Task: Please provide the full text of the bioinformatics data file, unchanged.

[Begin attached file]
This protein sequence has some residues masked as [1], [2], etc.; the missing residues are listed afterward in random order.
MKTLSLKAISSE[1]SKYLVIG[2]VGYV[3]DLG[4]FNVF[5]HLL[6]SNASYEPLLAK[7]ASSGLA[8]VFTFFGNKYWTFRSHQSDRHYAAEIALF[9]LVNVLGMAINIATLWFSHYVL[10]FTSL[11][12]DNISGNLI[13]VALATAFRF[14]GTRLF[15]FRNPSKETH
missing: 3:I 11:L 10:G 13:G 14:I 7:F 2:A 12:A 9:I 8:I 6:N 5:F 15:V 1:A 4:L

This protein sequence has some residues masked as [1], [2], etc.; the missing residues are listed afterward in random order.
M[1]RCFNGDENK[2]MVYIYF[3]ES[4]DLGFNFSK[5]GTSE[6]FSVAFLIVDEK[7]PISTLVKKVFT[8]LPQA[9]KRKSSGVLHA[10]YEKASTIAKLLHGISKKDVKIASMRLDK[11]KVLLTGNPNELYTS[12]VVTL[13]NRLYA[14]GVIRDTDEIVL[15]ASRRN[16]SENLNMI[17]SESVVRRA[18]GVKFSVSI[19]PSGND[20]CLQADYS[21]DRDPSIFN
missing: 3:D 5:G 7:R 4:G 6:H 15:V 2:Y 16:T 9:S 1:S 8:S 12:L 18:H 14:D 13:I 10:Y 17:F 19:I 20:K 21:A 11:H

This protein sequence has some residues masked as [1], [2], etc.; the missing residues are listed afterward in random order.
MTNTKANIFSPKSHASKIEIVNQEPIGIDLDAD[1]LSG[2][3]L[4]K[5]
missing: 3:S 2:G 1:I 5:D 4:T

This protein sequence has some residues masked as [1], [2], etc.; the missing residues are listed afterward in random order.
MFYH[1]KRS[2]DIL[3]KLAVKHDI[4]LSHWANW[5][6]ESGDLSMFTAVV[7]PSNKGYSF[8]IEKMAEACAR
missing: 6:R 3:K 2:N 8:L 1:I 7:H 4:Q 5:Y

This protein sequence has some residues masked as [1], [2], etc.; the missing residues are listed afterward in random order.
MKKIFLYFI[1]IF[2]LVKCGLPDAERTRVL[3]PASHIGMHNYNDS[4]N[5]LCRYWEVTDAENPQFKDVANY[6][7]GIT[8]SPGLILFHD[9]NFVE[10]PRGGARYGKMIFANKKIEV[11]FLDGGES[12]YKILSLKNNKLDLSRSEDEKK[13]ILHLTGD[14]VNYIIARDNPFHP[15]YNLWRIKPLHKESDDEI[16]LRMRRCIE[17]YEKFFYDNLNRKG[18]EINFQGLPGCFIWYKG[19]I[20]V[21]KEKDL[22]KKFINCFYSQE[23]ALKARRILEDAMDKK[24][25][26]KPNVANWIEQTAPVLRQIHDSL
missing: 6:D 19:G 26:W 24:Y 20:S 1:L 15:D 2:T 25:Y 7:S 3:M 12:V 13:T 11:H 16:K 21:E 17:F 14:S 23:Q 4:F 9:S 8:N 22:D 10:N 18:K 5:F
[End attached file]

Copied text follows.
This protein sequence has some residues masked as [1], [2], etc.; the missing residues are listed afterward in random order.
MKTLSLKAISSE[1]SKYLVIG[2]VGYV[3]DLG[4]FNVF[5]HLL[6]SNASYEPLLAK[7]ASSGLA[8]VFTFFGNKYWTFRSHQSDRHYAAEIALF[9]LVNVLGMAINIATLWFSHYVL[10]FTSL[11][12]DNISGNLI[13]VALATAFRF[14]GTRLF[15]FRNPSKETH
missing: 3:I 11:L 10:G 13:G 14:I 7:F 2:A 12:A 9:I 8:I 6:N 5:F 15:V 1:A 4:L

This protein sequence has some residues masked as [1], [2], etc.; the missing residues are listed afterward in random order.
M[1]RCFNGDENK[2]MVYIYF[3]ES[4]DLGFNFSK[5]GTSE[6]FSVAFLIVDEK[7]PISTLVKKVFT[8]LPQA[9]KRKSSGVLHA[10]YEKASTIAKLLHGISKKDVKIASMRLDK[11]KVLLTGNPNELYTS[12]VVTL[13]NRLYA[14]GVIRDTDEIVL[15]ASRRN[16]SENLNMI[17]SESVVRRA[18]GVKFSVSI[19]PSGND[20]CLQADYS[21]DRDPSIFN
missing: 3:D 5:G 7:R 4:G 6:H 15:V 2:Y 16:T 9:S 1:S 8:S 12:L 18:H 14:D 13:I 10:Y 17:F 19:I 20:K 21:A 11:H

This protein sequence has some residues masked as [1], [2], etc.; the missing residues are listed afterward in random order.
MTNTKANIFSPKSHASKIEIVNQEPIGIDLDAD[1]LSG[2][3]L[4]K[5]
missing: 3:S 2:G 1:I 5:D 4:T

This protein sequence has some residues masked as [1], [2], etc.; the missing residues are listed afterward in random order.
MFYH[1]KRS[2]DIL[3]KLAVKHDI[4]LSHWANW[5][6]ESGDLSMFTAVV[7]PSNKGYSF[8]IEKMAEACAR
missing: 6:R 3:K 2:N 8:L 1:I 7:H 4:Q 5:Y

This protein sequence has some residues masked as [1], [2], etc.; the missing residues are listed afterward in random order.
MKKIFLYFI[1]IF[2]LVKCGLPDAERTRVL[3]PASHIGMHNYNDS[4]N[5]LCRYWEVTDAENPQFKDVANY[6][7]GIT[8]SPGLILFHD[9]NFVE[10]PRGGARYGKMIFANKKIEV[11]FLDGGES[12]YKILSLKNNKLDLSRSEDEKK[13]ILHLTGD[14]VNYIIARDNPFHP[15]YNLWRIKPLHKESDDEI[16]LRMRRCIE[17]YEKFFYDNLNRKG[18]EINFQGLPGCFIWYKG[19]I[20]V[21]KEKDL[22]KKFINCFYSQE[23]ALKARRILEDAMDKK[24][25][26]KPNVANWIEQTAPVLRQIHDSL
missing: 6:D 19:G 26:W 24:Y 20:S 1:L 15:D 2:T 25:Y 7:S 3:M 12:V 13:T 11:H 16:K 21:E 17:F 14:S 23:Q 4:F 9:S 8:N 22:D 10:N 18:K 5:F